Tiger Cave Temple
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Dating to the early 8th century, the Tiger Cave Temple (also known as Yali) is a shallow cave with an unusual and unique architecture. The entrance to the cave faces south-east and it is built above the ground level with a pavilion closed on three sides. The parapets on either side of the staircase are decorated with lions.
The cave temple has been carved out of a boulder with a portico which has a sculpted garland of eleven yali heads, mythical animals in the shape of tigers. The main carving here is that of Durga riding a tiger. It is also inferred that this cave may have been used for holding open-air shows or as an utsava mantapa (festival pavilion) for the festival of Indra. The lion pilasters carved at the corners of this cave also show a female riding a ferocious looking lion, which is reported as the first of its kind in the Mahabalipuram caves, and hence credited to the Pallava King Rajasimha; there is also a carving of its creator Rajasimha.
Trimurti Cave Temple
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Dating to the early 8th century, the Trimurti Cave Temple has three separate sections in a sequence dedicated to each of the Hindu trinity gods – Brahma, Vishnu and Shiva or Maheshwara. Cut out from the rock-face, each shrine is flanked by pilasters with guardian figures. On the rear wall of the cave, individual carvings of Brahma, Vishnu and Shiva attended by devotees are beautifully carved.
Panchapandava Cave Temple
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The unfinished Panchapandava Cave Temple is near the open air bas-relief of Arjuna’s Penance. The cave entrance faces east and it is the largest cavern at a length of 50 feet (15 m). The cave was built with the intention of creating a circumambulatory passage within the cave to go round the main shrine. At present, only a small chamber has been carved in the centre which remains attached to the main rock. At the entrance, the curved cornice has a series of shrines with the four central shrines projecting out. The vaulted roofs of the shrines are carved with kudu (horse-shoe) shaped windows and each houses another smaller shrine. The niche below the kudu has a carved deity with carvings of ferocious looking lions on the shrines. From the architectural features carved here it is conjectured that this style could be assigned to the Narasimhavarman I Mamalla period extending to the Narasimhavarman II Rajasimha period.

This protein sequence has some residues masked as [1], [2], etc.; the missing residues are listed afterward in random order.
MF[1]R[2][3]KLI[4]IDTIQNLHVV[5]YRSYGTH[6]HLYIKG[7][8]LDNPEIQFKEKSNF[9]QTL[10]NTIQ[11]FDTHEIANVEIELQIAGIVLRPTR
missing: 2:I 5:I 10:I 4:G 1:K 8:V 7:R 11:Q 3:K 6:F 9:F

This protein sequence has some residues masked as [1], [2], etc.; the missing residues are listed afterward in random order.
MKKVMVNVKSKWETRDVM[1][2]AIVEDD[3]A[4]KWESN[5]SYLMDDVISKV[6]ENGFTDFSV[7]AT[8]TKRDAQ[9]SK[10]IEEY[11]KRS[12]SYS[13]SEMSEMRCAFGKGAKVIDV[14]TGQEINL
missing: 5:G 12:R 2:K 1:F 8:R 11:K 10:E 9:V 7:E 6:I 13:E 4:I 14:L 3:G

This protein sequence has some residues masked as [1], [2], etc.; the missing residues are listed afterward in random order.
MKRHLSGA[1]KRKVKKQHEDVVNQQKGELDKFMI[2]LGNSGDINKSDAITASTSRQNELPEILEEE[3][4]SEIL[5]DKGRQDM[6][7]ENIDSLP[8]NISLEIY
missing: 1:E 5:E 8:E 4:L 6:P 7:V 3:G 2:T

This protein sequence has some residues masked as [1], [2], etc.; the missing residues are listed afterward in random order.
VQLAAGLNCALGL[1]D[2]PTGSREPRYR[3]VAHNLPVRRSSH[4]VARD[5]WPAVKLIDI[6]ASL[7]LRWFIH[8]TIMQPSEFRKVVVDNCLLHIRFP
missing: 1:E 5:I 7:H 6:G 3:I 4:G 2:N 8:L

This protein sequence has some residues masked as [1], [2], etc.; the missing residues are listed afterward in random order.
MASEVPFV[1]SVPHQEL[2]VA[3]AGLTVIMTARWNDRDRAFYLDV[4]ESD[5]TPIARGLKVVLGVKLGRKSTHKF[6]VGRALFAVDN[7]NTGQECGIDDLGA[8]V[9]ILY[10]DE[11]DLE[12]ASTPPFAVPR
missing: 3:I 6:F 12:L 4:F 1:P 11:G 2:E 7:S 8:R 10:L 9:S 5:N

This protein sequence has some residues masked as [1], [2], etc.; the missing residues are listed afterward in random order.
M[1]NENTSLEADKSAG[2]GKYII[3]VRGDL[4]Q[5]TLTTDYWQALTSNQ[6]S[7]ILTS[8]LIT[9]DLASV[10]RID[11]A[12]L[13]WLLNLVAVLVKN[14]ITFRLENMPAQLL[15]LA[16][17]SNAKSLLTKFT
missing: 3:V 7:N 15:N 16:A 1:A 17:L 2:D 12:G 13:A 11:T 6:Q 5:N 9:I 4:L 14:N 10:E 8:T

Getting Around the Mahabalipuram Temple Complex
With the exception of the Shore Temple located on the east coast of Mahabalipuram, the rest of the temples are situated on the main hill west of Mahabalipuram town. With Mahabalipuram being a small town, all these temples can be accessed on foot or by bicycle. A self-guided walking tour of the ruins in Mahabalipuram is an excellent way to see the sites. Alternatively, you can speed up your tour on a bicycle which can be hired for the day in town.